At the Lux Art Institute, Carolyn Case seeing what sticks
When artist Carolyn Case starts a painting, she’s never sure how it will end up.
Her vibrantly colored abstract oils are multilayered, multitextured studies that seem take on a life of their own.
“I try to give over to them 100 percent,” said Case, who is currently working on a few paintings during a residency at the Lux Art Institute in Encinitas.
During her four-week stay, which ends July 13, she is creating a series of three or four paintings based on a large, overgrown prickly pear cactus on the Lux property.
“The center looks like death. It becomes an enigmatic space,” Case said of the gnarled old plant whose interior has died off but continues to grow outward with fresh pads.
Each morning, she goes out and makes fresh sketches of the cactus and then uses those as inspirations for quick pastel drawings that study color values and shading. The pastels are then translated into the oil paintings.
The paintings start with a wood panel. The bottom layer is loose depiction of the cactus in a thin oil base. Case then adds layers and texture with oils in different thicknesses and a variety of techniques from broad brush strokes to small dots or even drips. Often sections are sanded down and reworked.
“It’s starting to morph,” Case said of the fledgling pieces, which she works on simultaneously.
The residency allows Case to spend full days on her work, but it also condenses the time frame to get the paintings done.
“Normally, I really dabble when I work and see where it takes me. There’s a lot of experimentation,” she said. “I have to alter how I normally work and take a single focus. It’s really eye opening to focus this much. It’s a really productive time frame.”
Case is a faculty member at Maryland Institute College of Art in Baltimore, where she lives with her husband and two teenage sons. She earned her bachelor of fine arts degree from California State University-Long Beach and a master of fine arts from the Maryland Institute College of Art’s Mount Royal School of Art.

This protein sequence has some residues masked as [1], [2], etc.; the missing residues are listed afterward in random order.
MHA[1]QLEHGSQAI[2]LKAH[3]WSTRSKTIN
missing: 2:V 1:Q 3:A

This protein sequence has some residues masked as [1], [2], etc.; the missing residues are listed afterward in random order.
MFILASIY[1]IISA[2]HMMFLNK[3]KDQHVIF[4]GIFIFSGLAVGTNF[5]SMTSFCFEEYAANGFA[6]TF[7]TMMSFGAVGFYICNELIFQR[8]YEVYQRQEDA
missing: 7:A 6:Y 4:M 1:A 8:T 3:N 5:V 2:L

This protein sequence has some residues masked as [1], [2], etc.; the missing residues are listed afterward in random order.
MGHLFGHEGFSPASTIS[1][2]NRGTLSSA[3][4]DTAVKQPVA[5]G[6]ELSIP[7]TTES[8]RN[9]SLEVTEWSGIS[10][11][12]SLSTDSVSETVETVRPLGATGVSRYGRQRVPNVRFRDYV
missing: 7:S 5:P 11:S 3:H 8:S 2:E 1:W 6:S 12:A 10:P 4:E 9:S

“I was trained super formally,” she said. But over the years, she said, she shed perceptions and techniques that she no longer wanted to do. “I’m interested how small moments can mark larger time.”
Growing up, Case said, she was always creative but drawing and painting wasn’t on her radar. She wanted to be a graphic designer, but after a mandatory undergraduate drawing and painting class, Case said, “it all made sense to me.”
Along with residency, the Lux is exhibiting 18 of Case’s paintings, mostly dating from the past two years. Her works are explorations of how to mark time and experiences, each layered with texture and color to convey a feeling. Like the moments in life she starts with, the paintings often go in unexpected directions and combine chaos and order.
“I’ve moved from having more detailed moments to having larger movements,” she said of her paintings. The process is a journey to a feeling. “I might arrive at something different than what I thought.”
“Homemade Tattoo,” from 2017, started with a bird’s-eye view of a kitchen tabletop. The finished painting embodies not only what is physically on a kitchen table, but also the narrative and action that takes place at the table. The painting took Case more than two years to complete, working through the concept.
“I need time to explore. I have to experiment a lot to find the right solutions. I have to err a lot,” Case said. Other paintings were inspired by kitchen utensils, a landscape or the light in the water while swimming in the ocean. Shapes of vases appear in a number of Case’s paintings. The idea for the vases came from a trip to her husband’s homeland of Iran. There, she saw a wall with cutout forms of vases. The vases were gone, but the silhouettes remained.
“It seemed like the perfect metaphor for painting something to mark time,” she said.
Case spends a lot of time teaching and practicing color. During a residency in India 20 years ago, another artist noted that her colors seemed very “British.” That statement made her realize that color is connected to culture and class — and that she was using “Williams and Sonoma” colors. After that, her colors became very exuberant, she said. From there, they went to scratchy and messy and now they are a combination of all three.
“I layer. I sand. I do whatever it takes,” Case said.
The cactus pieces will undergo numerous transformations until the right combination of patterns, shapes, color and texture comes together to create the mood Case is looking for. She wants to convey the feeling she has standing in front of the ancient-looking plant with its cavernous, decaying skeleton-like center.
“I’m not sure where it’s going to end up,” she said.
When: In residence through July 13. On exhibit through Aug. 3.
Where: Lux Art Institute, 1550 S. El Camino Real, Encinitas
Tickets: Free, but donations accepted.
Phone: (760) 436-6611
Schimitschek is a freelance writer.
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